This issue has another of the many 5-pagers, this one "Beware Of The Ghastly Glass" from TALES TO ASTONISH #17 [1961]. I love the symbolic full page splash pages on a lot of these stories, this one with a man trapped by a giant crystal, with a great smoke effect.

A very tightly told story about an old man who, with his strongman servant, goes around the world, from curio shop to curio shop, searching for a mysterious crystal which he knows will grant him four wishes. Like most people in these stories, he's well aware of the traps involved in wishes, but thinks he's got it figured out and has his wishes worded perfectly. He finally finds the crystal and asks for youth, long life, freedom from "arrest, jail, prisons and institutions" and finally the to be the richest man in the world. Of course that last one is the trap, and when all the special effects clear the man is young and healthy, but on another world.

I hope at some point we get a massive collection of these 5-page stories (there are over 200 of them, so they could easily fill two big "Essential" format collections, or three "Visionaries" books).

"Beware Of The Ghastly Glass" V-54

May 18, 2006

Journey Into Mystery #7 [1973]

This issue reprints "Take A Chair" from JOURNEY INTO MYSTERY #82 [1962], one of the most interesting of the many 5-pagers Ditko did from that era. The art is the usual fine stuff, but what I find most fascinating is how similar the structure and theme of the first half of the story is to a lot of Ditko's own work of later years, setting up the contrast of the nobility of hard work against the lazy man stealing the work of others. Even a lot of the names (Gorgi Gruff, Mr. Vort) sound like the kind of things you get in Ditko's writing.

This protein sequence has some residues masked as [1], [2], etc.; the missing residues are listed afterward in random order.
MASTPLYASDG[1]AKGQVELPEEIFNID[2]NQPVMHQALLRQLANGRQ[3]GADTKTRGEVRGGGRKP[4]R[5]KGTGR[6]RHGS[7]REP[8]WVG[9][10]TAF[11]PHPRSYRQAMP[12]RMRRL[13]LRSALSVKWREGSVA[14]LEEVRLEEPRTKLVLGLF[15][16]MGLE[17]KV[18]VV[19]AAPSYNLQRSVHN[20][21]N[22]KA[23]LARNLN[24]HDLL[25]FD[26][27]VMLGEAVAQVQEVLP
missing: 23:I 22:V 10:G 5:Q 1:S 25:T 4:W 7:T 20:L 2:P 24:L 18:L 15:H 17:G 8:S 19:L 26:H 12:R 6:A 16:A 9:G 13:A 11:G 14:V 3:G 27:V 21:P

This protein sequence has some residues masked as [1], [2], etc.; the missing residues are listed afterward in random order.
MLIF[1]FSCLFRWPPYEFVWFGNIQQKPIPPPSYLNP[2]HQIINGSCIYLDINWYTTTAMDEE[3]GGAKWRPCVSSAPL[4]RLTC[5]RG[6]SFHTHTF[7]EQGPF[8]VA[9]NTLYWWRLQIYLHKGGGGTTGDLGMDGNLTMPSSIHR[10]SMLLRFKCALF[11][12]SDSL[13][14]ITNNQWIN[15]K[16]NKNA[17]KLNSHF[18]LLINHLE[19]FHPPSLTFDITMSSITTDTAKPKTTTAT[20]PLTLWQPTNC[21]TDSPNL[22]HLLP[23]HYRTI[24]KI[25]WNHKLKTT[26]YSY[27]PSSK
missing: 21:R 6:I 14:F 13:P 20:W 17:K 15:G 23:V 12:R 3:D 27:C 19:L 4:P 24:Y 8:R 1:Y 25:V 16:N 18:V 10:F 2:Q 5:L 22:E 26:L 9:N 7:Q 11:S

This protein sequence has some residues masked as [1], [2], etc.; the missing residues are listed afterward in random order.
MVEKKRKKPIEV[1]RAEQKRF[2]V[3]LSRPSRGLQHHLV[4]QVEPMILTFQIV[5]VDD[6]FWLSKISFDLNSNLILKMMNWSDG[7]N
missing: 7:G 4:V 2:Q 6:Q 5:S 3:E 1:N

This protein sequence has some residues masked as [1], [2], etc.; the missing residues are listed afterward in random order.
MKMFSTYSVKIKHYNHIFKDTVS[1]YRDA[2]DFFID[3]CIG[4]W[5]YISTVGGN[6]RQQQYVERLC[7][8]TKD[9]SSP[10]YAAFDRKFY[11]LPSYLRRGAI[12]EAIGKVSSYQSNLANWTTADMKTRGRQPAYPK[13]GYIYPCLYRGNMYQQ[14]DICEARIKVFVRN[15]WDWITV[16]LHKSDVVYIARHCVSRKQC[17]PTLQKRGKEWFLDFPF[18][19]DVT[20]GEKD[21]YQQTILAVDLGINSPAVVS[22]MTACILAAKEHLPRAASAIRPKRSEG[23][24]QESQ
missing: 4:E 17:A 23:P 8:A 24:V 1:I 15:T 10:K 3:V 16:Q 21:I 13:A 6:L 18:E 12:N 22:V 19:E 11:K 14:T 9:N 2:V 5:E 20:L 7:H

Unfortunately, after the interesting set-up the story kind of veers off into a less interesting sci-fi twist ending, where it turns out the creative chair-builder is in fact an alien in disguise investigating humanity, and his chairs are spy robots. Cute, I guess, but doesn't quite live up to the set-up of the first few pages.

May 6, 2006

New Ditko - Ditko Reader CD-ROM

Via NeilAlien, apparently the DITKO READER CD-ROM from Pure Imagination was listed to ship to comic shops this past week. Can anyone verify? Reviews?